In February, 2001, Robert Hanssen, a senior agent with 25 years in the FBI, is arrested for spying. Jump back two months: Eric O'Neill, a computer specialist who wants to be made an agent is assigned to clerk for Hanssen and to write down everything Hanssen does. O'Neill's told it's an investigation of Hanssen's sexual habits. Within weeks, the crusty Hanssen, a devout Catholic, has warmed to O'Neill, who grows to respect Hanssen. O'Neill's wife resents Hanssen's intrusiveness; the personal and professional stakes get higher. How they catch Hanssen and why he spies become the film's story. Can O'Neill help catch red-handed "the worst spy in history" and hold onto his personal life? Written by
Throughout his twenty-five year career with the Federal Bureau of Investigation (FBI), Robert Hanssen spent the last twenty-two years of his service selling thousands of pages of valuable classified documents to Russia during the Cold War - and subsequently to the former Soviet Union. His betrayal included identification of KGB agents who were spying on behalf of the United States of America, as well as the U.S. template for relocation of the American President in the event of a catastrophic attack. A member of this team of federal agents was a young man named Eric O'Neill [See: Eric M. O'Neill]. See more »
The Dell laptop and LCD monitor that Robert has in his office, when he shows Eric a movie clip with Catherine Zeta-Jones, was manufactured after 2001.
While driving on Wilson Boulevard, the license plate on the back of the black SUV Eric is driving is a Virginia plate. In the traffic jam in the next scene, the license plate on the front of the SUV is clearly a Washington DC plate. See more »
Sunday, the FBI successfully concluded an investigation to end a serious breach in the security of the United States. The arrest of Robert Hanssen, for espionage, should remind us all, every American should know, that our nation, our free society, is an international target, in a dangerous world.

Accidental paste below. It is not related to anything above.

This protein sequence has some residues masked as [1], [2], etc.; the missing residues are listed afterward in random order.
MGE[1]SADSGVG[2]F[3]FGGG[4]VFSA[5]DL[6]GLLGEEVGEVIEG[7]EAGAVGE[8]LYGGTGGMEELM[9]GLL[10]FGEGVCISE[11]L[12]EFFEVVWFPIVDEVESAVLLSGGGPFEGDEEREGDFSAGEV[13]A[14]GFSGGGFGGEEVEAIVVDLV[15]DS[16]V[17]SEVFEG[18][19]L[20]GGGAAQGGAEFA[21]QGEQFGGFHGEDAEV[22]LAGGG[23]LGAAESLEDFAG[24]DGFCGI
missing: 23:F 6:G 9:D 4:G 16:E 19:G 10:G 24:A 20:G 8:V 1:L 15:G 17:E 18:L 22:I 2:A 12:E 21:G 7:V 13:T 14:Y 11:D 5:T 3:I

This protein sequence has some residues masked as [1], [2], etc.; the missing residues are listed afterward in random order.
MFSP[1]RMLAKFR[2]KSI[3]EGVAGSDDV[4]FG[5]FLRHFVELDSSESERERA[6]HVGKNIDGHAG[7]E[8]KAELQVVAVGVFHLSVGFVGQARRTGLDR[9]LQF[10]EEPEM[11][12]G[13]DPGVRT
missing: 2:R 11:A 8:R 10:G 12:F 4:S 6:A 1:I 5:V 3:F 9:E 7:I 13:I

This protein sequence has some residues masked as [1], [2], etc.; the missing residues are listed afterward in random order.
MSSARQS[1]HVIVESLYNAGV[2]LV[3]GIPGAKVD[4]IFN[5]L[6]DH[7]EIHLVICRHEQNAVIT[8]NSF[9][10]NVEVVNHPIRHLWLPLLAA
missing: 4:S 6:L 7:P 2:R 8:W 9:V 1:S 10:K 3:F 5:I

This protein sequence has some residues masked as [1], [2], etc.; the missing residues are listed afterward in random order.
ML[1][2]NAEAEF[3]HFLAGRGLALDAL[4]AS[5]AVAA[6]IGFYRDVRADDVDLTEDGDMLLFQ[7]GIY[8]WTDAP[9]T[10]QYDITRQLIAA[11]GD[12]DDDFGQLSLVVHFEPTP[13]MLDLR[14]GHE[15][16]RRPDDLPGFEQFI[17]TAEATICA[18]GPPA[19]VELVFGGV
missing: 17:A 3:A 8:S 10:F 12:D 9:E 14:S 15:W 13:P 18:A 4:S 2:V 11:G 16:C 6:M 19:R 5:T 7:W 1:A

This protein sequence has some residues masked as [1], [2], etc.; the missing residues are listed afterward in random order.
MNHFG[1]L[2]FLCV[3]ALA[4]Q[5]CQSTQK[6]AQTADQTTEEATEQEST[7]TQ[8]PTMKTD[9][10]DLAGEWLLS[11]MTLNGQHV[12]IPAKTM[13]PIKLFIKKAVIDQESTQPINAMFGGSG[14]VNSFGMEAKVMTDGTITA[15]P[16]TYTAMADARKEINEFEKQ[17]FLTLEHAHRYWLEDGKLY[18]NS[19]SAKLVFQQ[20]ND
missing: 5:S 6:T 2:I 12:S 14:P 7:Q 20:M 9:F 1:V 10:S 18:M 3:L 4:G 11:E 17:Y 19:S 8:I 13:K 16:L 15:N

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"Breach" is slow - slow enough to recommend waiting to rent for most people. It is a good story, but the material requires the methodical pacing that will bore viewers hoping for car chases and gun fights.
The most authentic part of the movie is its attention to detail. The interior shots look like the drab, boring government offices they portray. This wonderfully realistic touch will be lost on those that haven't toiled in such holes; it is nice that a movie finally depicts a governmental office that looks like one, instead of a futuristic, gleaming movie version that has more in common with the starship Enterprise.
Intentionally or not, the drabness goes beyond the office spaces (apologies to - yeahhh - Gary Cole). Laura Linney's hair is flat and dull, and she's as pale as a ghost. All of the exterior shots are cloudy with a 70% chance of showers, like DC all winter long. The somber look of the movie enhances theme, but will probably leave some viewers with a bad taste.
As a retired intelligence analyst, I enjoyed this movie because it reminds us that traitors exist, and they cause damage to our national security. Like "United 93" it isn't easy or enjoyable to watch, but the subject matter is thought provoking.
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